Blocker Bet
A small bet made by an out-of-position player.

Board Texture
The available community cards and the set of conditions which inform its relationship to a logical range.

The worst hands in a betting range.  Depending on context this could be the worst hand in a value bet range or the bluffing section of polarized range.

A range descriptor indicating a range shape with a specific high or low boundary.  A range bounded high won't contain some number of the best linear hands ranked from the top down.  This is equivalent to a "capped" range.  A range bounded low won't contain some number of the worst linear hands ranked from the bottom up.  This is often useful to describe a range that doesn't include any air or very weak hands.

A strategic mode in which a player is attempting to deny their opponent(s) equity share of the pot through aggression. Often referred to as “denying equity” or “buying up equity”.

A range is capped when it represents little to no nutted combinations as confirmed by prior action.

A continuation bet. A bet made by the player with initiative as a continuation of their initiative on a prior street.

The ability to accurately range an opponent based on all available information at a decision point.  An understanding of your hands exact equity.

Closing Action
Acting last where no subsequent action is possible behind you.  For example calling a UTG raise in the BB or calling in position postflop with no players behind.

Cold Call/Cold Bet
An action is considered “cold” when it comes from a player entering into the pot has not previously put chips voluntarily in the pot. Ex: the UTG opens, the BTN 3bets. If the SB were to call or raise, it would be a cold-call or a cold-4bet.

The branch of mathematics the deals with finite number sets. Used in poker in determining the amount of combinations of certain hands in a range.

When a blind that is not the biggest blind calls the amount of the biggest blind. Ex: At $2/$5, action folds around to the SB and the SB completes. Meaning they just call. The BB can complete when there is a straddle.

A capped range that contains only middling value hands. A range without the polarized portion.

Logical advancement of combinations across streets.

Dark Side of the Deck
The large swath of hands, often off-suit, that fall outside of conventional playable recommendations. Counter-equity hands.

Dead Money
Money in the pot that is not being fought for.  A passive player creates dead money when they call a bet preflop and looking to play fit-or-fold postflop. Dead Money is often confused with the money in the pot.

Delayed Cbet
A cbet made on the turn by the preflop raiser when the flop checked through.

Delaying Leverage
Passive actions intended to maintain a likely late street leverage point, or possibly to avoid a leverage point entirely.

A strategic break from one’s standard construction as an exploit of a particular player’s profile or construction.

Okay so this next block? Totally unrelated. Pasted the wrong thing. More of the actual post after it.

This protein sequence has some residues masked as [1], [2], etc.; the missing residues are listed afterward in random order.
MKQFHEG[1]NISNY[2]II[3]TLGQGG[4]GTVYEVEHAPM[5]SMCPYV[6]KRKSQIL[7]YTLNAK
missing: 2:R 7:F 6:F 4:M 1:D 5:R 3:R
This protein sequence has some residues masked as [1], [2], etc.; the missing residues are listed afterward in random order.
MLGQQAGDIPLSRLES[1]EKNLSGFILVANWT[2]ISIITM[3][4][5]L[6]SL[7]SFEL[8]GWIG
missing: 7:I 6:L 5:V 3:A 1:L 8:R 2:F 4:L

Diminishing Medium Value Category
A Seidman concept in which when one’s middling value hand range is too small and transparent to our opponent and thus either that range should be shifted into the top of a polarized range or the nutted portion should be shifted into the medium value range. Ex: AQo or TT being 3bet preflop.

A cbet that is less than the preflop raise. Ex: BTN opens to $25, we 3bet to $90 from the SB, BTN calls. On the flop we cbet $70.

Dry Board
A board texture that yields relatively few logical hands value. Often containing one medium or high card and disconnected low cards. Ex: Q53r, T622r.

Dual Mentalities
A Seidman concept in which when we decide to go postflop with a weak hand against a nutted range, we should either be looking to out flop it or steal the pot away. We base our decision against the player type we are up against and never go post with both mentalities at once.

Dynamic Board
A flop texture in which the runout is very likely to change the order of top ranking hands. Ex: 954tt, 742r.

Effective Stack
The smallest stack to VPIP in a given hand. Their stack decides the amount of money that can be played for or threatened before an all-in.

Effective nuts
A value hand that can be played for stacks as if it were the actual nuts.  This is a relative hand ranking based on range assumptions and opponent type.

A measure of how well the equity of a hand is deployed. Efficiency can also be used as a measure of what is risked vs what is gained for a given bet size.

Either/Or Philosophy
A Seidman concept in which a particular street can be a very good spot for value, meaning our opponent is never folding, or a very good spot to bluff, meaning our opponent is never calling, but that those spots cannot be concurrent.

Borrowed from economics, a measure of the sensitivity of a range or hand relative to the price offered.  Ranges (or hands) described as elastic will narrow, sometimes quickly, in response to increases in price.  Those described as inelastic will not.

The percent pot share of a holding or range on any given street if the hand were to go to showdown with no further betting action.

Equity Pusher